Finding a poll judge or poll worker is one of the simplest ways to get help at the polls if voters run into complications, Vickery said. But while poll workers are trained for the election and help ensure a fair and impartial election, they are not professional election officials. This year there will be an influx of new poll workers, and they might make the mistake of giving out provisional ballots when they’re unnecessary.
If someone challenges your identity or tries to give you a provisional ballot at a polling site, you should ask to speak with a poll judge first, Vickery said. Poll judges can also assist transgender people who may be registered to vote with the name they used before they transitioned, but they will still need to present valid information and documentation.
If you're offered a provisional ballot when you don't think you need one, call the Election Protection hotline at 866-OUR-VOTE, Vickery said. The hotline, run by a national organization of volunteer attorneys, is available as a resource to answer questions and support anyone who needs to take legal action.
Voter intimidation, when someone tries to interfere with your or anyone else’s right to vote, is another form of voter suppression to watch for, Vickery said. While the practice is illegal and several states have laws against it, it still occurs, according to the American Civil Liberties Union.
Vickery remembers that during the 2016 election in Alabama (where she’s originally from), people rode around on horseback, carrying guns near a polling site to intimidate voters.
Aggressively questioning voters about personal information ranging from citizenship to criminal record, pretending to be an election official, spreading false or misleading information about voter fraud and requirements, and targeting harassment toward non-English speakers and voters of color are all considered voter intimidation.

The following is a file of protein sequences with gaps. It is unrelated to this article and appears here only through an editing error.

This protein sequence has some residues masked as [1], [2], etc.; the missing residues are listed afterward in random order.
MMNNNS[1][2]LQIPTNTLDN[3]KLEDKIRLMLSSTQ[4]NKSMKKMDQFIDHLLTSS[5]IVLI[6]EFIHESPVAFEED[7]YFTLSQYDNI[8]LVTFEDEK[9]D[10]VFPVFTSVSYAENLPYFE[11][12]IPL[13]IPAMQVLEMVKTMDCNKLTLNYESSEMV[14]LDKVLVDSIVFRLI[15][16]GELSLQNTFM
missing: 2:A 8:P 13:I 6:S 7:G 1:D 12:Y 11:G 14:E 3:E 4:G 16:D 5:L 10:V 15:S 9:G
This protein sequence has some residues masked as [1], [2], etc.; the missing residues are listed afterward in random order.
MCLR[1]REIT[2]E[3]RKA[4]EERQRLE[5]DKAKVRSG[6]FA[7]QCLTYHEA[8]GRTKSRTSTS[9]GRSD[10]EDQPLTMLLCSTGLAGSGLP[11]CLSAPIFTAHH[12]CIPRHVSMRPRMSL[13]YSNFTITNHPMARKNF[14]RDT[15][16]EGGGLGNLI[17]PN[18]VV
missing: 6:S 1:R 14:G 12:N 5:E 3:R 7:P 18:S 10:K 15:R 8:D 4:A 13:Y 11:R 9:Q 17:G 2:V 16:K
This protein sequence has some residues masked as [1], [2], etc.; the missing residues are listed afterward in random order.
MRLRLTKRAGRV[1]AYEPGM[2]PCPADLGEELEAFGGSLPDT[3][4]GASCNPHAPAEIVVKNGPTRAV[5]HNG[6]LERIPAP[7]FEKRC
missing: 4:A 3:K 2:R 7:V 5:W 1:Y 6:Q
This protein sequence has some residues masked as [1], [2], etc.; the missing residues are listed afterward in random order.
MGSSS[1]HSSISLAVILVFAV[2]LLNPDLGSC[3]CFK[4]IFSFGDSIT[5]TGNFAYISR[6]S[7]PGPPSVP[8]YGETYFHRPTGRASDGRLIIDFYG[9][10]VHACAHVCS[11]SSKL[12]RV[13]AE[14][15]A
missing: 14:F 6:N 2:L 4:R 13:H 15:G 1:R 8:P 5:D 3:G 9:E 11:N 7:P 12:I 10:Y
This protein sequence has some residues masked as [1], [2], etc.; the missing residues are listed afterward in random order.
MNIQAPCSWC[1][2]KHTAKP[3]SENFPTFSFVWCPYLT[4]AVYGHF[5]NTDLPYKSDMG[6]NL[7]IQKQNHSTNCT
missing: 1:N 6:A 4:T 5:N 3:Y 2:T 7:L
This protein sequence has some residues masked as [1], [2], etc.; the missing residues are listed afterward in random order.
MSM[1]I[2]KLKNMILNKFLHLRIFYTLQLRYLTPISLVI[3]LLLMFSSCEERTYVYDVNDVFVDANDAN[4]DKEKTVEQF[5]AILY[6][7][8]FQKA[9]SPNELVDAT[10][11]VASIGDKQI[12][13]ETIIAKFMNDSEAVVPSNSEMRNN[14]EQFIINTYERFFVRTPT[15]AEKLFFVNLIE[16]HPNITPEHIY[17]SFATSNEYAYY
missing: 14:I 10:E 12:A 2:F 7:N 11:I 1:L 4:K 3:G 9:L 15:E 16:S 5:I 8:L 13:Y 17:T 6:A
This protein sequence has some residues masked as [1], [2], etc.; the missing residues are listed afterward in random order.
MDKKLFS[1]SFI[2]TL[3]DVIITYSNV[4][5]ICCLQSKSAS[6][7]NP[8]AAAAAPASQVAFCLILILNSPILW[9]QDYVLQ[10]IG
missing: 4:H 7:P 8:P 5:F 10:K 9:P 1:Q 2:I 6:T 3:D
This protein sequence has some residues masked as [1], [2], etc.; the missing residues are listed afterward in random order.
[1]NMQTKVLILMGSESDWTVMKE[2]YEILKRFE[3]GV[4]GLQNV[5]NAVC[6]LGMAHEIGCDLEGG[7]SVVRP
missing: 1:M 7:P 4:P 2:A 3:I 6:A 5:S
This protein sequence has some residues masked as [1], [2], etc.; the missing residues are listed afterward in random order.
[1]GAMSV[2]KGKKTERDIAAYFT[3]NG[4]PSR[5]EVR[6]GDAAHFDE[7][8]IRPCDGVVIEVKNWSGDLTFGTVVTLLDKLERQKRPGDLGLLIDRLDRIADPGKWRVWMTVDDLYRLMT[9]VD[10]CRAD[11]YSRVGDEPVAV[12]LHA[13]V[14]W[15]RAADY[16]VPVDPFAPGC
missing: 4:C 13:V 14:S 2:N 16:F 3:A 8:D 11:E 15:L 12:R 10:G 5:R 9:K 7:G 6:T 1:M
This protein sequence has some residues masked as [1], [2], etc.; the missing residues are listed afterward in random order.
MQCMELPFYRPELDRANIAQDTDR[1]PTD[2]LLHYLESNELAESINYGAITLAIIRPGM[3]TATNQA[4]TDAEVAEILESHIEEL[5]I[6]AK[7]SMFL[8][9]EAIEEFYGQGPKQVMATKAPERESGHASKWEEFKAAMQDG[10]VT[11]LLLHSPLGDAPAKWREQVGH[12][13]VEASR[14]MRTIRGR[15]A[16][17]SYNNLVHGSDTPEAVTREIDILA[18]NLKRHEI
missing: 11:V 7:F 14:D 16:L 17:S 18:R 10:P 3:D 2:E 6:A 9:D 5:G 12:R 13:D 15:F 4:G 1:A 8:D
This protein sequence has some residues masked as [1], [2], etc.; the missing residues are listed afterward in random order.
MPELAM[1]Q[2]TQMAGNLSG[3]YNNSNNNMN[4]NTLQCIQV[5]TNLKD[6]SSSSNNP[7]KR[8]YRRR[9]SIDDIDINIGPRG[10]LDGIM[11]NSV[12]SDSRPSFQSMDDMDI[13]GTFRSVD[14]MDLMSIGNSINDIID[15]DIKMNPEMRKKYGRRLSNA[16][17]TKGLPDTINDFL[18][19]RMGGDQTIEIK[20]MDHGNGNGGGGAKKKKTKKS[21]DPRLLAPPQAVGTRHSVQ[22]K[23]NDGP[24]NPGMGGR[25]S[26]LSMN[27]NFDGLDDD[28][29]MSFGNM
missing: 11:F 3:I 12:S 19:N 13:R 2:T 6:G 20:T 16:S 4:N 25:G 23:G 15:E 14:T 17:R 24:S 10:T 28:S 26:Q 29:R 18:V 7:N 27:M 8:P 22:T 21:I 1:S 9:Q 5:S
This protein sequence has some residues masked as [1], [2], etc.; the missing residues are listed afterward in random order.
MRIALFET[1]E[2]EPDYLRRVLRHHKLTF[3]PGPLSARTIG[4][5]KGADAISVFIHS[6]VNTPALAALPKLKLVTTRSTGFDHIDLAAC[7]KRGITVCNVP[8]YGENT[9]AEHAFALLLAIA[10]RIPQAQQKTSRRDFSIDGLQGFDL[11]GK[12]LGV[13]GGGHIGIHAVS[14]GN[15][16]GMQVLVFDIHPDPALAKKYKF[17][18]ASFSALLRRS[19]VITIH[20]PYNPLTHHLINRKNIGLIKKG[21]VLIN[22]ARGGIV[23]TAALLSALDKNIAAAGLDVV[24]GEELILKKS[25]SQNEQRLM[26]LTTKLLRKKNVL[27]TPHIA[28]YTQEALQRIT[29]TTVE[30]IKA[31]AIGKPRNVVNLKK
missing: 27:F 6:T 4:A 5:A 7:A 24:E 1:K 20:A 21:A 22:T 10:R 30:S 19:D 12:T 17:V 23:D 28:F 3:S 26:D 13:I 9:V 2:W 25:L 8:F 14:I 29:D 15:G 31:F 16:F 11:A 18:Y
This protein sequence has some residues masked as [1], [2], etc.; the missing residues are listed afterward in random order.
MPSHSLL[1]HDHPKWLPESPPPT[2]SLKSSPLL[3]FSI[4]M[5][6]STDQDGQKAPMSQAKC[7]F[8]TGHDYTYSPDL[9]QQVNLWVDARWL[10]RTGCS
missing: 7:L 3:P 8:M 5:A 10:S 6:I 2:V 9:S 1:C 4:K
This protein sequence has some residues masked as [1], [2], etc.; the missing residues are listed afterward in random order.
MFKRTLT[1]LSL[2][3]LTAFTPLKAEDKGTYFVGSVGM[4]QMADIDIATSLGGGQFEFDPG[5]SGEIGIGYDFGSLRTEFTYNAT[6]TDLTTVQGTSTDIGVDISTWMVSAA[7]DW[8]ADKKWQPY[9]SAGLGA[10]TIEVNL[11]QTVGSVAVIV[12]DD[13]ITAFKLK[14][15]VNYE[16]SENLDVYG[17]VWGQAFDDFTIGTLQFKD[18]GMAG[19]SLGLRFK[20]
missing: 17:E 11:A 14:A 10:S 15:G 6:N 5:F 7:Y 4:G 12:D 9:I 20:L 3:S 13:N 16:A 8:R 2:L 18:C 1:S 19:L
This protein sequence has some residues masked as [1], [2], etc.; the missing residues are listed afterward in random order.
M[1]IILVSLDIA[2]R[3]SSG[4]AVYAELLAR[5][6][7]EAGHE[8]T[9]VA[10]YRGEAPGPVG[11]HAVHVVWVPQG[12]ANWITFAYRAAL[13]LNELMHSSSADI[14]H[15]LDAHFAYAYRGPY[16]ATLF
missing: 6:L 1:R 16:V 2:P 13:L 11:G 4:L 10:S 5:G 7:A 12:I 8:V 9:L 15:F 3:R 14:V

People hold signs outside Madison Square Garden on the first day of early voting, in New York City on Oct. 24, 2020.
If you or someone around you encounters an issue due to a language barrier, flagging a poll judge to ask for an interpreter is the best option to mitigate the situation, Vickery said. If people are blocking lines or taking pictures of people walking into the polling site, they should be reported to the local elections office.
Citizens who witness behavior intended to intimidate voters can become advocates and volunteer to escort voters into a polling site if they don’t feel safe, Vickery said. Anyone who witnesses voter suppression should also immediately call their county election office and not leave the polling site until they reach them. You can also call the Election Protection hotline for assistance.
Lastly, Vickery wants voters to know that as long as they get in line on time, they have the right to vote. She recommends that voters take pictures of themselves in line to verify that they arrived at the polling station before it closed.
“If you are in a place where you know the lines are going to be long, use the bathroom before you go,” Vickery said. “Bring snacks, bring a lawn chair — whatever you need so that you don't have to get out of that line. If you get into line, they cannot shut you out. They have to let you vote.”